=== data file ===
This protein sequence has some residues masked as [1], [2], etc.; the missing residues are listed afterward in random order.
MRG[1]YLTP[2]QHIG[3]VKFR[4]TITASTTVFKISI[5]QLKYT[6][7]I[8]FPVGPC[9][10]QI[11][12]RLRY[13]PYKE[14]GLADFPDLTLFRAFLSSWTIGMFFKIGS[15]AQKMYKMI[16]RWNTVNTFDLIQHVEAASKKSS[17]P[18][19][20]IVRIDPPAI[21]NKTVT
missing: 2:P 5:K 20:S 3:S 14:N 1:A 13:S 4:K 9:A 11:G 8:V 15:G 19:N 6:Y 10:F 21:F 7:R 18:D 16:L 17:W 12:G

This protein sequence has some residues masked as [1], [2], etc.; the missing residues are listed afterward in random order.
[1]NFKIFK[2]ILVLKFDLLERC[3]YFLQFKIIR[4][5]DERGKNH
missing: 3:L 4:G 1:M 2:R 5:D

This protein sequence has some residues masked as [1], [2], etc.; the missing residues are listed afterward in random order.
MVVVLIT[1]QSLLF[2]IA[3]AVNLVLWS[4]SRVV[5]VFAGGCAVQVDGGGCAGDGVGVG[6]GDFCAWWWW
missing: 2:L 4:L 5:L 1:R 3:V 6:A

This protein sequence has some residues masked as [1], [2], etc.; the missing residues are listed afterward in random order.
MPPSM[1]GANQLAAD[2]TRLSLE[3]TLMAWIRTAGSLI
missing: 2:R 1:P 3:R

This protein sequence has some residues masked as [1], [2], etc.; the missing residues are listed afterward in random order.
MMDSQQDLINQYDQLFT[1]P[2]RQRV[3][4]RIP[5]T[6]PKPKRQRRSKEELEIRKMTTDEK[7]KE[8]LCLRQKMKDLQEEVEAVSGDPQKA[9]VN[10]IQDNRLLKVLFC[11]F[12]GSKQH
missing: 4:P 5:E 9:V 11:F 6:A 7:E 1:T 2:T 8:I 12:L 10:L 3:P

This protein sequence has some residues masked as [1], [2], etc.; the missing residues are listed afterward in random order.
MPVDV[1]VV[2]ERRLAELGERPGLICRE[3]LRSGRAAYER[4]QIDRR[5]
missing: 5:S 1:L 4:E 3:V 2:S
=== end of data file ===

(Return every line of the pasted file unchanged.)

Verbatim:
This protein sequence has some residues masked as [1], [2], etc.; the missing residues are listed afterward in random order.
MRG[1]YLTP[2]QHIG[3]VKFR[4]TITASTTVFKISI[5]QLKYT[6][7]I[8]FPVGPC[9][10]QI[11][12]RLRY[13]PYKE[14]GLADFPDLTLFRAFLSSWTIGMFFKIGS[15]AQKMYKMI[16]RWNTVNTFDLIQHVEAASKKSS[17]P[18][19][20]IVRIDPPAI[21]NKTVT
missing: 2:P 5:K 20:S 3:S 14:N 1:A 13:S 4:K 9:A 11:G 8:V 15:G 19:N 6:Y 10:F 21:F 7:R 18:D 16:L 17:W 12:G

This protein sequence has some residues masked as [1], [2], etc.; the missing residues are listed afterward in random order.
[1]NFKIFK[2]ILVLKFDLLERC[3]YFLQFKIIR[4][5]DERGKNH
missing: 3:L 4:G 1:M 2:R 5:D

This protein sequence has some residues masked as [1], [2], etc.; the missing residues are listed afterward in random order.
MVVVLIT[1]QSLLF[2]IA[3]AVNLVLWS[4]SRVV[5]VFAGGCAVQVDGGGCAGDGVGVG[6]GDFCAWWWW
missing: 2:L 4:L 5:L 1:R 3:V 6:A

This protein sequence has some residues masked as [1], [2], etc.; the missing residues are listed afterward in random order.
MPPSM[1]GANQLAAD[2]TRLSLE[3]TLMAWIRTAGSLI
missing: 2:R 1:P 3:R

This protein sequence has some residues masked as [1], [2], etc.; the missing residues are listed afterward in random order.
MMDSQQDLINQYDQLFT[1]P[2]RQRV[3][4]RIP[5]T[6]PKPKRQRRSKEELEIRKMTTDEK[7]KE[8]LCLRQKMKDLQEEVEAVSGDPQKA[9]VN[10]IQDNRLLKVLFC[11]F[12]GSKQH
missing: 4:P 5:E 9:V 11:F 6:A 7:E 1:T 2:T 8:I 12:L 10:L 3:P

This protein sequence has some residues masked as [1], [2], etc.; the missing residues are listed afterward in random order.
MPVDV[1]VV[2]ERRLAELGERPGLICRE[3]LRSGRAAYER[4]QIDRR[5]
missing: 5:S 1:L 4:E 3:V 2:S